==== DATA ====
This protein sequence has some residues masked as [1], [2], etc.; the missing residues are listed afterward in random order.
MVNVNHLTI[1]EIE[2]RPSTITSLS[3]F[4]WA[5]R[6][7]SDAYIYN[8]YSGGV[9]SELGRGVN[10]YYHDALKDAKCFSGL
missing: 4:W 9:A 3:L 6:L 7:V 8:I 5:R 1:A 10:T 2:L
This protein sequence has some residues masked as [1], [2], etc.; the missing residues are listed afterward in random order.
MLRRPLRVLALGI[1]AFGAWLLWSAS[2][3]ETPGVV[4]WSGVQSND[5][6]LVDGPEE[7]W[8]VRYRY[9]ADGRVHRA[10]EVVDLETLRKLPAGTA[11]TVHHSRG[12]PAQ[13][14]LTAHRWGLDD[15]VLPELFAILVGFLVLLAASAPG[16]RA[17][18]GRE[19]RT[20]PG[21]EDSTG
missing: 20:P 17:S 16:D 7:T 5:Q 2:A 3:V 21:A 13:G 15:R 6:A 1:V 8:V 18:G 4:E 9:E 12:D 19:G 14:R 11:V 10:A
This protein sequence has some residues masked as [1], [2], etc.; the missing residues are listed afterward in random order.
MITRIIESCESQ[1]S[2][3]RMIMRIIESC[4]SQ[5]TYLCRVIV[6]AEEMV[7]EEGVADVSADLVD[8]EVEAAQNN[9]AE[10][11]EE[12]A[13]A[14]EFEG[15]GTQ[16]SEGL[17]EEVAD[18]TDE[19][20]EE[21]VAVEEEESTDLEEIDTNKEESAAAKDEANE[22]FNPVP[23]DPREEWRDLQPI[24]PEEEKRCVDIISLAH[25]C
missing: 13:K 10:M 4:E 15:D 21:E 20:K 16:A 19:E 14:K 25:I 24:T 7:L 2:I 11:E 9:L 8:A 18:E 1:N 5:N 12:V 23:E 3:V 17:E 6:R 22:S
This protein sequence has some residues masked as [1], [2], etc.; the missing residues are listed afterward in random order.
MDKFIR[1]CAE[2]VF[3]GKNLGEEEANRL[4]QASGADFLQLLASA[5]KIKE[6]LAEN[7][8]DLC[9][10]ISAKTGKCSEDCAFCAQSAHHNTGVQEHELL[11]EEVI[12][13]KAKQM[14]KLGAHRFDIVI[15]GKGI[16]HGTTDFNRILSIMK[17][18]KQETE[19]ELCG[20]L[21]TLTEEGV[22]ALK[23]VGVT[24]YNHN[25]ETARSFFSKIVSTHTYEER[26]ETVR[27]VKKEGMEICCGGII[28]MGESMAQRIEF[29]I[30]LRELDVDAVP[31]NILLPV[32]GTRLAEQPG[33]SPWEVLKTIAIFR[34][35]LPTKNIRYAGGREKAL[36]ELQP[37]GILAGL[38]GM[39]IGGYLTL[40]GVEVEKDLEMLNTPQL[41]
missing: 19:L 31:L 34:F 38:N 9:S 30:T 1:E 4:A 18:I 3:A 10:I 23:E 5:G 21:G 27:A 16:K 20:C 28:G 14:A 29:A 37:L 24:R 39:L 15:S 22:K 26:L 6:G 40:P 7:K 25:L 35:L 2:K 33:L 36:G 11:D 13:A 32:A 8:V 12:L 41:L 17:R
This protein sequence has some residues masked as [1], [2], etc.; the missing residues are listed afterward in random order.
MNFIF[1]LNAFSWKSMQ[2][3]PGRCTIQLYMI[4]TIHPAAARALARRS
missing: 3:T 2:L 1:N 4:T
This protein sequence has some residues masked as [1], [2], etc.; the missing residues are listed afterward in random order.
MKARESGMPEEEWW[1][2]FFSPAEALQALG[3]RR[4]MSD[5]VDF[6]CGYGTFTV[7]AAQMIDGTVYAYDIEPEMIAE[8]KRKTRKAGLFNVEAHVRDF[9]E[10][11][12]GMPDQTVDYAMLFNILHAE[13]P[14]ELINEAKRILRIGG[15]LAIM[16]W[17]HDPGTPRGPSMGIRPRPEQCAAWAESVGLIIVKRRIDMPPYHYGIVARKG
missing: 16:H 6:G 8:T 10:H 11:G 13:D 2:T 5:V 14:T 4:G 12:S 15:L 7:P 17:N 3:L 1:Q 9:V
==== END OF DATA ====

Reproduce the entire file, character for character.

This protein sequence has some residues masked as [1], [2], etc.; the missing residues are listed afterward in random order.
MVNVNHLTI[1]EIE[2]RPSTITSLS[3]F[4]WA[5]R[6][7]SDAYIYN[8]YSGGV[9]SELGRGVN[10]YYHDALKDAKCFSGL
missing: 4:W 9:A 3:L 6:L 7:V 8:I 5:R 1:A 10:T 2:L
This protein sequence has some residues masked as [1], [2], etc.; the missing residues are listed afterward in random order.
MLRRPLRVLALGI[1]AFGAWLLWSAS[2][3]ETPGVV[4]WSGVQSND[5][6]LVDGPEE[7]W[8]VRYRY[9]ADGRVHRA[10]EVVDLETLRKLPAGTA[11]TVHHSRG[12]PAQ[13][14]LTAHRWGLDD[15]VLPELFAILVGFLVLLAASAPG[16]RA[17][18]GRE[19]RT[20]PG[21]EDSTG
missing: 20:P 17:S 16:D 7:T 5:Q 2:A 3:V 21:A 13:G 15:R 6:A 1:V 8:V 18:G 4:E 9:E 12:D 19:G 14:R 11:V 10:A
This protein sequence has some residues masked as [1], [2], etc.; the missing residues are listed afterward in random order.
MITRIIESCESQ[1]S[2][3]RMIMRIIESC[4]SQ[5]TYLCRVIV[6]AEEMV[7]EEGVADVSADLVD[8]EVEAAQNN[9]AE[10][11]EE[12]A[13]A[14]EFEG[15]GTQ[16]SEGL[17]EEVAD[18]TDE[19][20]EE[21]VAVEEEESTDLEEIDTNKEESAAAKDEANE[22]FNPVP[23]DPREEWRDLQPI[24]PEEEKRCVDIISLAH[25]C
missing: 13:K 10:M 4:E 15:D 21:E 20:K 16:A 19:E 14:K 25:I 24:T 7:L 2:I 11:E 9:L 8:A 18:E 1:N 5:N 12:V 23:E 3:V 17:E 6:R 22:S
This protein sequence has some residues masked as [1], [2], etc.; the missing residues are listed afterward in random order.
MDKFIR[1]CAE[2]VF[3]GKNLGEEEANRL[4]QASGADFLQLLASA[5]KIKE[6]LAEN[7][8]DLC[9][10]ISAKTGKCSEDCAFCAQSAHHNTGVQEHELL[11]EEVI[12][13]KAKQM[14]KLGAHRFDIVI[15]GKGI[16]HGTTDFNRILSIMK[17][18]KQETE[19]ELCG[20]L[21]TLTEEGV[22]ALK[23]VGVT[24]YNHN[25]ETARSFFSKIVSTHTYEER[26]ETVR[27]VKKEGMEICCGGII[28]MGESMAQRIEF[29]I[30]LRELDVDAVP[31]NILLPV[32]GTRLAEQPG[33]SPWEVLKTIAIFR[34][35]LPTKNIRYAGGREKAL[36]ELQP[37]GILAGL[38]GM[39]IGGYLTL[40]GVEVEKDLEMLNTPQL[41]
missing: 19:L 31:L 34:F 38:N 9:S 30:T 1:E 4:A 18:I 3:A 10:I 23:E 5:G 21:G 27:A 16:K 20:C 28:G 14:A 29:A 37:L 24:R 39:L 15:S 22:K 26:L 6:G 40:P 7:K 25:L 35:L 2:K 33:L 36:G 11:D 13:A 32:A 8:V 12:L 41:L 17:R
This protein sequence has some residues masked as [1], [2], etc.; the missing residues are listed afterward in random order.
MNFIF[1]LNAFSWKSMQ[2][3]PGRCTIQLYMI[4]TIHPAAARALARRS
missing: 3:T 2:L 1:N 4:T
This protein sequence has some residues masked as [1], [2], etc.; the missing residues are listed afterward in random order.
MKARESGMPEEEWW[1][2]FFSPAEALQALG[3]RR[4]MSD[5]VDF[6]CGYGTFTV[7]AAQMIDGTVYAYDIEPEMIAE[8]KRKTRKAGLFNVEAHVRDF[9]E[10][11][12]GMPDQTVDYAMLFNILHAE[13]P[14]ELINEAKRILRIGG[15]LAIM[16]W[17]HDPGTPRGPSMGIRPRPEQCAAWAESVGLIIVKRRIDMPPYHYGIVARKG
missing: 16:H 6:G 8:T 10:H 11:G 13:D 2:T 5:V 14:T 4:G 12:S 15:L 7:P 17:N 3:L 1:Q 9:V